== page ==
Ed here: There was a time when Rosie O'Donnell was actually fun to watch. Way back in the mid-eighties she was one of the faces on VHI and she armed herself with gently sarcastic comments on pop culture of various kinds. She was a very appealing young woman.
It wasn't difficult to imagine her background. She was the Catholic school girl who endured her years surrounded by people who paid her no attention at all. The prettier ones, the wealthier ones, the more accomplished ones. But it's easy to imagine that she kept her daydream burning bright no matter how dificult her personal life became. And by God she became a major star.
VHI, movies, her talk show and then...And then it was as if she became consumed by all the bitterness she must have felt growing up. To be honest I found her talk show cloying but I sure prefered it to the train wreck that was to come. I've always sensed her rage and pain. Even the blandest of her turns on VHI couldn't hide them. But until she left her talk show they were the coin of her particular realm. They were what she had in common with much of her audience, female and male alike. A tough background, a face and figure that wouldn't get her a lot of call backs from casting directors and a self-deprecating humor that showed she was able to rise above her grief. But then her grief became a weapon. She started clubbing people with it.
I didn't watch her show last night. I got tired of her a long time ago. But as soon as I heard she was fronting a variety show I started to wonder what kind of network wizard had come up with the idea. Or greenlighted it. Add one more to the growing unemployment line, in this case well deserved. I feel sorry for Rosie. She is aggrieved and there seems to be no stanching it. She rants on her website, she rants on her guest shots and--as Alessandra Stanley below notes, she even mildly rants on her variety show. It's hard to imagine where she goes from here. For a long time I prefered her to Oprah because she was willing to take risks with her persona. But right now Oprah's sanctimoniousness looks pretty good to me.
By ALESSANDRA STANLEY
Published: November 27, 2008
Rosie O'Donnell's Wednesday night special on NBC, "Rosie Live," was supposed to be a tribute to the variety shows of the 1970s, but she added a Nixonian twist: Christmas songs, tap-dancing twins and an enemies list.
In between skits, celebrity cameos and hokey novelty acts, the legendarily thin-skinned Ms. O'Donnell found time to take potshots at some of her favorite targets, including Donald Trump, Nancy Grace and Bill O'Reilly. She left out Barbara Walters, with whom Ms. O'Donnell has been feuding ever since Ms. O'Donnell left "The View," perhaps reluctant to draw attention to Ms. Walters's interview with Barack and Michelle Obama on ABC the same night. (Even that Barbara Walters special had a '70s feel, as Ms. Walters reprised her famous interview with Jimmy Carter, asking President-elect Obama if he intended to personally turn off the lights in the White House to conserve energy.)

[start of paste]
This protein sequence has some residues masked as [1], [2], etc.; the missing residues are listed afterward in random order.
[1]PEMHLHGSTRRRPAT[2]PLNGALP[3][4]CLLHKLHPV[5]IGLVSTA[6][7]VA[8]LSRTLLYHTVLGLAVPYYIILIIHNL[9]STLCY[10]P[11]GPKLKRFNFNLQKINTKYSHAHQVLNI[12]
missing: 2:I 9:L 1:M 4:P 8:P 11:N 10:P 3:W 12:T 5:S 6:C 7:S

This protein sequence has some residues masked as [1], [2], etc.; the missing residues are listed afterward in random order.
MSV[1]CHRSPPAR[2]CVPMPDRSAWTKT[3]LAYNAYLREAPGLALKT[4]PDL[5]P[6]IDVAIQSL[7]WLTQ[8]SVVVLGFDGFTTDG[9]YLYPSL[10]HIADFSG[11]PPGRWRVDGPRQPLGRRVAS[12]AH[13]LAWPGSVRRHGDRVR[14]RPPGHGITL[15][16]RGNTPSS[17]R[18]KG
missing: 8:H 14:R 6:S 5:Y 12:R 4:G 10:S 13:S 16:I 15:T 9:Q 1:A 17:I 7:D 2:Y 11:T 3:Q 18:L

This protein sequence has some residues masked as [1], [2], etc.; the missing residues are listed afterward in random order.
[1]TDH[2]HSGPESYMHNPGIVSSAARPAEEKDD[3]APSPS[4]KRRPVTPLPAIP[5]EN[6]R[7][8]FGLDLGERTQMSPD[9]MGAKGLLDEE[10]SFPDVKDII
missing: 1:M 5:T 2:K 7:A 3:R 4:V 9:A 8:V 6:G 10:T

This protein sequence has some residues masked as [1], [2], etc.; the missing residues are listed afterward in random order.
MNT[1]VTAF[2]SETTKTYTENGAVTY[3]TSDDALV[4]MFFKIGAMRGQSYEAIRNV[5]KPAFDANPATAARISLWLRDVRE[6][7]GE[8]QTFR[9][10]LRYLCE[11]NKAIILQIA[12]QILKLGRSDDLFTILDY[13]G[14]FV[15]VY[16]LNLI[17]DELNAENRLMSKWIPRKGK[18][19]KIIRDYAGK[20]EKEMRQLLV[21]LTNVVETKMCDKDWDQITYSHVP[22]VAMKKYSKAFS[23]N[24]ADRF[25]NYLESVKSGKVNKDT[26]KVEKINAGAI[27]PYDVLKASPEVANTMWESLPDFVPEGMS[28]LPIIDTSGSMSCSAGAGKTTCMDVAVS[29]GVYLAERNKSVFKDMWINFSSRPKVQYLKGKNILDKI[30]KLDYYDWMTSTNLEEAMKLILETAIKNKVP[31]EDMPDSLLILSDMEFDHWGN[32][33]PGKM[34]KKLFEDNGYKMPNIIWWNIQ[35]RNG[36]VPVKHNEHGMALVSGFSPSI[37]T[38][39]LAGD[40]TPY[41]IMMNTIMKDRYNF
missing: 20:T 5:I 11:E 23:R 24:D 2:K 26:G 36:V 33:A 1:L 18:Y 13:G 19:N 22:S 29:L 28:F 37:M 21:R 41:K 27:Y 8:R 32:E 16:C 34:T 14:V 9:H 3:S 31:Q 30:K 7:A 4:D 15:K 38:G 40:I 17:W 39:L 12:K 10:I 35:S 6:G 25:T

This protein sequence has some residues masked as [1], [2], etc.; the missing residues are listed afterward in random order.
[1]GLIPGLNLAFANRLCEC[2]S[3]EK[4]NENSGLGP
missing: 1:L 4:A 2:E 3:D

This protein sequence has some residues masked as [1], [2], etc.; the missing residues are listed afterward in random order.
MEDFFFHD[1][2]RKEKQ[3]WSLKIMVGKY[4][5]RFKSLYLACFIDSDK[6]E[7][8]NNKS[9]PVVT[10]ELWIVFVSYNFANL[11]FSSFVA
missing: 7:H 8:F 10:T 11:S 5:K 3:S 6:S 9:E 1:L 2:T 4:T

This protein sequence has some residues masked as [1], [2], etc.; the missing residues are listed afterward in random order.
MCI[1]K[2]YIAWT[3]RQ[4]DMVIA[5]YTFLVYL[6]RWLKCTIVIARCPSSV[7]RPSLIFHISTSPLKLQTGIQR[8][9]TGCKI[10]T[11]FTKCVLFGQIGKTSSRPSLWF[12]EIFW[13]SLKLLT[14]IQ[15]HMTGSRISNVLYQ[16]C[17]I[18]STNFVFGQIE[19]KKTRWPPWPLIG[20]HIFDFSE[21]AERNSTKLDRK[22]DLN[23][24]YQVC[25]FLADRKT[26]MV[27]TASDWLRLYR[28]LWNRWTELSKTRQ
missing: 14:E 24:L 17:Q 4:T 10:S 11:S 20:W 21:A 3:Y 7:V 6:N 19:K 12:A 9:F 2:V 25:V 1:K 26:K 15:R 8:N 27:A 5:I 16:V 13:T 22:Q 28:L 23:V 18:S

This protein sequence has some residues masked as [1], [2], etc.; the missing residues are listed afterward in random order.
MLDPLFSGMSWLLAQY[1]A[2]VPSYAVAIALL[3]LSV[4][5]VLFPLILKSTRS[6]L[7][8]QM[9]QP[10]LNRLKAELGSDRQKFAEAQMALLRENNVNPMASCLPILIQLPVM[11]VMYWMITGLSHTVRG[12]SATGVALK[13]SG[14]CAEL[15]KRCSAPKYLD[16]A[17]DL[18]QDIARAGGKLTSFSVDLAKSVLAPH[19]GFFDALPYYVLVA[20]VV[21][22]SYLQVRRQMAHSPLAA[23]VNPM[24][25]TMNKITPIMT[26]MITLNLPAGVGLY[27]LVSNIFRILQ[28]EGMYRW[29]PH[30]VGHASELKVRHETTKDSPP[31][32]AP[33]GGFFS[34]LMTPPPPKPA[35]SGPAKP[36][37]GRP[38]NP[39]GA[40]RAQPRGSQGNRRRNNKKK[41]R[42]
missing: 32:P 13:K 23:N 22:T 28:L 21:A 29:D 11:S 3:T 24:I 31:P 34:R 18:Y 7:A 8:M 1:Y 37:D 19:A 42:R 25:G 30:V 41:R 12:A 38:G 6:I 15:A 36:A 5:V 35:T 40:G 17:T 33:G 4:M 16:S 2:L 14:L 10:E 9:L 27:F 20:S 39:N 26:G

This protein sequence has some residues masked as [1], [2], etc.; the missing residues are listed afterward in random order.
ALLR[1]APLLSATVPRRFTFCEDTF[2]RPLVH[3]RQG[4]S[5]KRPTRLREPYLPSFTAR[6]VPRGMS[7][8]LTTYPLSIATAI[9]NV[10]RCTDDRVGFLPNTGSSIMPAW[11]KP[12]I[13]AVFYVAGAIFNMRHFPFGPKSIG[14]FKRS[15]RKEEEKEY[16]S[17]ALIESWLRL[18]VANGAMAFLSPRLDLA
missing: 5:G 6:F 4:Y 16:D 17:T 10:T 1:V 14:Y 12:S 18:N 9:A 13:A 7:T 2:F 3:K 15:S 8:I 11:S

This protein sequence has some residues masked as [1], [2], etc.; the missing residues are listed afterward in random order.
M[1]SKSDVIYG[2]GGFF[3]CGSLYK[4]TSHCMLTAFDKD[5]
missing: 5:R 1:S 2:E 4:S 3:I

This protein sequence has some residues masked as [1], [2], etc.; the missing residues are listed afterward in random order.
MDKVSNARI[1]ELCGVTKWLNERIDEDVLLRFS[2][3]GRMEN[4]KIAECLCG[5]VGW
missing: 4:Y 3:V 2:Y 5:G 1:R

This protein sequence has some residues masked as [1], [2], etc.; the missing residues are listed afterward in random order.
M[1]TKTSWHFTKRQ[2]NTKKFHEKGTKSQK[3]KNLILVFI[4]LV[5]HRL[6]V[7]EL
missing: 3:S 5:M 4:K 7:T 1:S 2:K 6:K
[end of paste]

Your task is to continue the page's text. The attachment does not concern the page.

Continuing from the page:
Ms. O'Donnell's self-referential swats at detractors were light, but they clashed with the context, lending a hard, contemporary edge to what was intended to be a corny, heartfelt homage to variety shows of yesteryear, like "The Sonny and Cher Comedy Hour" and "The Carol Burnett Show." So did her bizarre product-placement duet with Jane Krakowski, a star of the NBC comedy "30 Rock," who performed a sultry striptease in front of a giant monitor flashing images of White Castle hamburgers, BlackBerrys and Crest Whitestrips.
for the rest go here:
This piece by sf writer Jo Walton was on Tor.com. I thought it was interesting.
It is a truth universally acknowledged that a Fallen Woman of good family must, soon or late, descend to whoredom.
Sarah Tolerance is a Fallen Woman of good family—instead of making a proper marriage she ran away years ago with her brother’s fencing instructor. She doesn’t want to be a whore, so she makes a living as a private investigator in a Regency London that’s just a little different from the Regency London you think you know.
The very idea is delightful—noir detective crossed with Georgette Heyer.
Point of Honor (2003) and Petty Treason (2004) follow the adventures of Sarah Tolerance as she solves her cases in the Queen Regent’s England. They’re charming, with just the right degree of mystery, adventure, period detail and romance. The mysteries are mysterious enough to keep the plot going as Sarah moves between the underworld and the upper classes. They’re more reminiscent of Kate Ross than anything else I can think of.
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